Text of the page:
The 30-foot monument, which the United Daughters of the Confederacy erected in 1906, greets visitors at the university’s main entrance as the most visible ode to the Lost Cause.
The tension crescendoed on Feb. 23 when dozens of neo-Confederates from Mississippi and other states journeyed here to defend the monument and support many of the values for which the Confederacy stood. As the protests carried on near the monument, eight black players on the Ole Miss basketball team kneeled in protest during the national anthem at the basketball arena across campus.
“I’ve seen these monuments my whole life,” said Jarvis Benson, a senior from Grenada and president of the Black Student Union who was among the six students working to move the monument.
“I think these considerations go beyond the statue itself. It stands at the center of campus, in front of the administrative building. It perpetuates the stigma that this institution is not for people like me. When I told my friends I was coming to school here, they asked why I was going to a racist school. To hear the fear from my grandparents about me coming to school here, that’s much larger than what moving a statue can fix. But all of it — all of it — is perpetuated by the presence and location of the statue and everything it represents.”
Benson continued: “We claim to follow ideals of inclusion, diversity and respect for all. It’s contradictory to have this symbol of hate in the heart of campus.”
National reporters descended on Oxford this week to cover the tension and watch the basketball team in their next game on Wednesday. But in the midst of the media frenzy, the six students who had been working for weeks to move the monument scheduled a planning meeting at 6 p.m. — just as the national anthem began.
The past few weeks, the war room served as the students’ second home. They researched state laws about public entities’ rights to move such a monument and relevant attorney general rulings on the law, talking with the university’s general counsel to better understand the law’s scope.
State law indicates that no monument erected to honor specific wars, including “The War Between the States,” as the state law reads, “may be relocated, removed, disturbed, altered, renamed or rededicated.” But in 2017, the office of Attorney General Jim Hood wrote an opinion for the city of McComb, which had asked for clarification of the state law.
“We are of the opinion that upon a proper finding by the governing authority that a location is more appropriate for displaying the monument, a monument may be moved to a more suitable location within the jurisdictional limits of the municipality,” the attorney general’s opinion states. Later, it clarifies the state law should be interpreted to mean a monument should “remain on public property for display and that it may not be removed from the municipality.”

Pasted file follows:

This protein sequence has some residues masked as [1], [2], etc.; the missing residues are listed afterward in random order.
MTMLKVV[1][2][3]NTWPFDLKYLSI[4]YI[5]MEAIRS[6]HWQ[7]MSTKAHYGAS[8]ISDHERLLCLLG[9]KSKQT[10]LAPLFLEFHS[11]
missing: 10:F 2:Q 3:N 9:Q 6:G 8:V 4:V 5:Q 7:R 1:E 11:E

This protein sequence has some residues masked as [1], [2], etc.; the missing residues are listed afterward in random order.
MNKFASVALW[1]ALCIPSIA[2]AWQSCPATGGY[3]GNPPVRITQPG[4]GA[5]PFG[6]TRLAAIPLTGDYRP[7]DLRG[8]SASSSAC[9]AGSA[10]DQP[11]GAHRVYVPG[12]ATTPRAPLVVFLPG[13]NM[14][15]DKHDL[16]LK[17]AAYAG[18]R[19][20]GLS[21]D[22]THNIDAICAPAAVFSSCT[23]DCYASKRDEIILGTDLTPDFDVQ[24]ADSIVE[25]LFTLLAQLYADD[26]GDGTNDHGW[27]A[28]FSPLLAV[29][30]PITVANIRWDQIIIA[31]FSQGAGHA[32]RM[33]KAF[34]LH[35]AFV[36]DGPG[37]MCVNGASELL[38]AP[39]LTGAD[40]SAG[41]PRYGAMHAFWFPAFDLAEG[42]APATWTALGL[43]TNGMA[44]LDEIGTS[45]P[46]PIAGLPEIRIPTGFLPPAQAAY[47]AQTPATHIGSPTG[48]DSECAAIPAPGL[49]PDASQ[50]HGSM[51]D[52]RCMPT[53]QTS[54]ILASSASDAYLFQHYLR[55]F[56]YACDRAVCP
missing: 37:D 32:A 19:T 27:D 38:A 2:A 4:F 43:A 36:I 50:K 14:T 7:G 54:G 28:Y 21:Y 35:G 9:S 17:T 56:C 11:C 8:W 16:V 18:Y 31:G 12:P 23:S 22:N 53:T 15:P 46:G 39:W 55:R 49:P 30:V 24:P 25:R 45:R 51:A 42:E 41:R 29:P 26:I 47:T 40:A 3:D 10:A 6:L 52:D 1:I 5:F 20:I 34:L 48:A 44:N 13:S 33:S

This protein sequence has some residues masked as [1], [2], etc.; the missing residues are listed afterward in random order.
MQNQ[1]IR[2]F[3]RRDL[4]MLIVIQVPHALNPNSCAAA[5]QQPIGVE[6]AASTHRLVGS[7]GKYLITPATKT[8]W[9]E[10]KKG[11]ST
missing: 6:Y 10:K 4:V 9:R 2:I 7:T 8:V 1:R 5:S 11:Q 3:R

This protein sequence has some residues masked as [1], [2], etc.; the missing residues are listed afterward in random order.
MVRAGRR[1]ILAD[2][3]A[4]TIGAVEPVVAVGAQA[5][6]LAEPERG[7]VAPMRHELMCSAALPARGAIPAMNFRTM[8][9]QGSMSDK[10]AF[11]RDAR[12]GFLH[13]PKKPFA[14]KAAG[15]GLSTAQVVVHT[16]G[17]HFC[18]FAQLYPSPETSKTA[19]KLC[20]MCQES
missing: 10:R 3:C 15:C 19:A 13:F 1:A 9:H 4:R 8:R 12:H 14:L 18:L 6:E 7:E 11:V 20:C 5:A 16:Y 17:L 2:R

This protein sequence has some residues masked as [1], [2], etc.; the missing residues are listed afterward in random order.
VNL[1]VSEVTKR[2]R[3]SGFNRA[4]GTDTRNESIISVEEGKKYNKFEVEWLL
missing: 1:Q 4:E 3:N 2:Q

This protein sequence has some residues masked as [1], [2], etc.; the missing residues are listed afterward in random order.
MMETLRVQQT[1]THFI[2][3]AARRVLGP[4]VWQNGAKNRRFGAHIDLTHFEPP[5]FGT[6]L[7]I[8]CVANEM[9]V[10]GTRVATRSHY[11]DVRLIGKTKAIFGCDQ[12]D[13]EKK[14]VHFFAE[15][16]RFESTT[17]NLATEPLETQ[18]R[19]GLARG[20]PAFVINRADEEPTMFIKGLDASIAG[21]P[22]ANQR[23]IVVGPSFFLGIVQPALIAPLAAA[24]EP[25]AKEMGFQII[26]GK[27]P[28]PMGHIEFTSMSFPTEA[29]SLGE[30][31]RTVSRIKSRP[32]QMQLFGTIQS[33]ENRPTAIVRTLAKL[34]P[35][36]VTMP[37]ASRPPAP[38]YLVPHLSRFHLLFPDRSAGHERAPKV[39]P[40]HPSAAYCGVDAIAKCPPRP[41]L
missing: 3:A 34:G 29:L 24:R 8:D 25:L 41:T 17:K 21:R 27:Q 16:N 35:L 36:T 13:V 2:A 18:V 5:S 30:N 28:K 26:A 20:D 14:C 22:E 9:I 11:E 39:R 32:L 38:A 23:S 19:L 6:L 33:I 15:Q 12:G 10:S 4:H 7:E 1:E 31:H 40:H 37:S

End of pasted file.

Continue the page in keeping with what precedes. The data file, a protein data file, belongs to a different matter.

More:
The students also assessed recent practices at other Southern universities that have undertaken similar endeavors, like at University of North Carolina, where activists toppled a controversial confederate monument without going through the democratic process.
The complexity of this issue is portrayed perhaps clearest in Chapel Hill.
“The people who are paying the bills in the state of North Carolina, who underwrite in very significant ways the cost of operating that and every other institution in this system, by all polling and all accounts seem to support the restoration of the statue,” Margaret Spellings, the university system’s president, said. “Conversely, the community of Chapel Hill seems to feel very strongly that it should not be restored to its original place.”
The students determined how they could use personal relationships with influential student organizations and their leaders, deliberately including multiple stakeholders in the planning. They projected political scenarios and strategized how to release their plan to the public. They counted potential votes among various student and faculty groups and identified supporters and opponents.
They gauged the interest of faculty, staff and administrative leaders who would later need to sign off on whatever plan they ultimately developed.
At the end of that process emerged their best chance for success: A resolution to the Associated Student Body Senate, the legislative body elected by students, that would move the Confederate monument from the heart of campus to an on-campus cemetery where hundreds of Confederate Army soldiers are buried.
“The pull of history feels stronger in Mississippi than anywhere I’ve ever been, and I think that’s reinforced by the fact that we have these monuments, these symbols dating back to the Civil War,” said Chappell, a senior from New Mexico who is white and is among the six students to develop and draft the resolution.